On Monday, the Pittsburgh Pirates reached an agreement with Andrew McCutchen who is unquestionably the best player on the team. With a 6 year, $51.5 million extension, the Pirates not only locked up the 25 year old center fielder past two free agent years, but also gave hope to a city who has been victimized by cheapskate ownership and bad investments over the last 20 years.

While the amount of years is encouraging to Pirates fans, ensuring McCutchen will in Pittsburgh until he is 32 years old, the dollar figure suggests the Pirates are expecting improvement to what has already been a young, All-Star career.

Last season, McCutchen's batting average dropped from .286 to .259. However, his on-base percentage dropped only one point (due to more walks) and he was only one of a dozen players to record twenty home runs and twenty stolen bases.

But the Pirates want more and are expecting more out of Andrew McCutchen.

Justin Upton, who is projected to hit upwards of 40 home runs and steal 30 bases, was given a 6 year $51.25 million deal almost two years to the day before McCutchen. Upton has MVP potential for the Arizona Diamondbacks who are looking to lean on him as a centerpiece to the lineup. In a similar fashion, the Pirates see McCutchen as a #3 hitter who can contribute to a lineup that is sorely lacking power. While his numbers have been steady through the first three seasons in the majors, the Pirates are investing in the potential, not the current talent. That means a higher average, higher on-base percentage, and more power.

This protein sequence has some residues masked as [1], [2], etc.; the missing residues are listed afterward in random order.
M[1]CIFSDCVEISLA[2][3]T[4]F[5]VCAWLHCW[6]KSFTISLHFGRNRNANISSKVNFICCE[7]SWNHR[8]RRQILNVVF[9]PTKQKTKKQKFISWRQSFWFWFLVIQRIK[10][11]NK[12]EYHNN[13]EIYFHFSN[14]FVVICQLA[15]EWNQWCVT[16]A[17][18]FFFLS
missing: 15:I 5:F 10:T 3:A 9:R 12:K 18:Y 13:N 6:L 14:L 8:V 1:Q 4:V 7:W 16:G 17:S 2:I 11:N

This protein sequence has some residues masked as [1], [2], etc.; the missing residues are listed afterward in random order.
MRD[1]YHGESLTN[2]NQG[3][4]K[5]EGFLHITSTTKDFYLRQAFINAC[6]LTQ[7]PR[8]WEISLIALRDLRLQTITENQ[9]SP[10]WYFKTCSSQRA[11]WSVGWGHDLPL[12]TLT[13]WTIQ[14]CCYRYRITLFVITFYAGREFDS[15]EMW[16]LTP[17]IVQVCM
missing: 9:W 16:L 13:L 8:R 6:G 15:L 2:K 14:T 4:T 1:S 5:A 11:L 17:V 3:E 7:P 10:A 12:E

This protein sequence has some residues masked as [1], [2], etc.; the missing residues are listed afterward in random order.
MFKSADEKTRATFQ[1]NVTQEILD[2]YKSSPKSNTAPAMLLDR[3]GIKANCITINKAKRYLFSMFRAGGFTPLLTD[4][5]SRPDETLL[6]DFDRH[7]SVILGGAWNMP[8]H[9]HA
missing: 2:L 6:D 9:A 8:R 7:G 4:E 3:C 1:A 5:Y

Could the deal have come at a better time? With the organization adding elite-level arms to the farm system, the Pirates now have the face of the franchise secured long enough to see at least one of the four potential aces reach Pittsburgh. If pitchers Gerrit Cole, Jameson Taillon, Luis Heredia and Stetson Allie all fall to the wayside -as Tony Sanchez and Pedro Alvarez are starting to show- then the Pirates have bigger problems. If the pitchers develop, the pieces may be in place for relevant baseball in October.

What an exciting time for the Pittsburgh Pirates and their fans. In 2007, when Neal Huntington and Bob Nutting preached "commitment to winning," everyone scoffed. The fan base had heard this before; "rebuilding," "3 year plan," "5 year plan." When the franchise signed Pedro Alvarez to a $6.4 million deal, excitement was existent but tempered. Then followed the tens of millions spent in the draft and international market to sign the likes of Jameson Taillon, Gerrit Cole, Josh Bell, Stetson Allie, Luis Heredia and Robbie Grossman. Still, Pirates fans had two more questions: Can they keep the major league talent they have? Can they win?

One question has been answered by management. The other question needs to be answered by the players.

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